France’s army embraces its Muslim soldiers
Muslims in France’s army who go on
the pilgrimage to Mecca this year will not have to travel on private
commercial flights or bunk with ordinary civilians. In a break from
tradition, the Defence Ministry will provide a plane to fly them to
Saudi Arabia and organize their stay.
For any western government to arrange a hajj
trip would be unusual. It is especially so here, in a country so
protective of its secularism that it regulates what Muslim girls can
wear in school and is considering a blanket ban on the face-covering
But for Mohamed-Ali Bouharb, a spit-and-polish gendarmerie captain
who put together the final pieces for the pilgrimage last week, it is
one step toward making Islam as “banal” in France as any other religion.
“The army is always in advance of society,” said Capt. Bouharb, one
of the 30 Muslim chaplains recently recruited by the armed forces. “And
it is anaesthetized from all the social questions and debate outside.”
While religion and state remain firmly separated in the rest of
French society, the military has started accommodating its Muslim
personnel in ways that would be unthinkable outside the barracks.
It now provides halal meals and, where possible, prayer rooms. Last
week, the Muslim chaplaincy published the first edition of a new
magazine, splashed with photos of mosques, recipes for meals to break
the Ramadan fast and an article that would not raise an eyebrow in any
French magazine. Its subject: How do you say “I love you?”
“What is really interesting is that while completely respecting
France’s secular spirit, we are nevertheless not very far from
Anglo-Saxon vision,” Capt. Bouharb said. “To have a photo of a mosque
in a magazine from the secular public service – that’s new.”
France has the largest Muslim population in Europe, estimated at
between five and seven million people, or about 7 to 10 per cent of the
Statistics are not available because, officially, the state does not
collect data according to ethnicity, religion or race. But the ratio of
Muslims in the military, including the national police or gendarmerie,
mirrors that in the population as a whole, according to Capt. Bouharb
and other officials.
Minorities are still clustered almost exclusively in the lower
ranks. But Muslims have served in the army since France’s days as a
colonial power 150 years ago and, until mandatory conscription was
ended in 1996, they were drafted as soldiers like other young French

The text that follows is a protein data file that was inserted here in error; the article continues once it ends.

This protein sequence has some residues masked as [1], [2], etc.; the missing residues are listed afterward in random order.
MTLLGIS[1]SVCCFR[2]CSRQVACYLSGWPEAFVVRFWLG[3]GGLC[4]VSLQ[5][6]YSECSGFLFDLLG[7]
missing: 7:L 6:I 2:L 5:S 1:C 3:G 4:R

Yet Islam in the military was not on an equal footing with other
faiths. The Defence Ministry created a Muslim chaplaincy only in 2005,
long after it had established Catholic, Protestant and Jewish offices.
“Soldiers I’ve interviewed say it was hard to be Muslim in the armed
forces until a few years ago,” said Elyamine Settoul, a doctoral
student at the Institute for Political Studies in Paris who has
surveyed minorities in the military.
“There were no accommodations for Ramadan,” he added. “If the meals
contained pork they weren’t offered an alternative. It created
tensions. But they say it’s much better now.”
Much of the credit for the changes is given to the corps of Muslim
chaplains, who also serve as prayer leaders or imams. While they have
been integrated into all branches of the military, they have also been
enrolled in a special course in French-style secularism.
Last year the army sent two of its Muslim chaplains to a
government-sponsored class on citizenship and secular values for imams,
the first of its kind, and another six will attend the course this fall.
The course was taught at the private Catholic Institute of Paris
because no public university was willing to wade into the
state-religion divide. Some French Muslim leaders also criticized it as
an inappropriate attempt by the state to take on the training of imams.
“What I knew about secularism going in was what everybody knows,”
said Capt. Bouharb, 32, who was one of the first graduates. “What I
learned was its history, all the political debate at the beginning of
the 20th century and its legal basis.”
He also said the course left him better prepared to explain France
to its own Muslim citizens, like those who come to him complaining that
their daughters cannot wear head scarves in school or that their town
refuses to set aside women’s hours in the public pool.
“Even if our parents were not born in France, it’s our country,”
said Capt. Bouharb, whose parents immigrated to France from Tunisia in
the 1970s. “We were born here, grew up here and were educated here. We
have to accept that public institutions apply the principle of
There were misgivings even among Muslims in the military when the chaplaincy was first set up.
Only one in five imams in France speaks French as their first
language. On average they are older than 50 and had their religious
training in the Middle East or Turkey.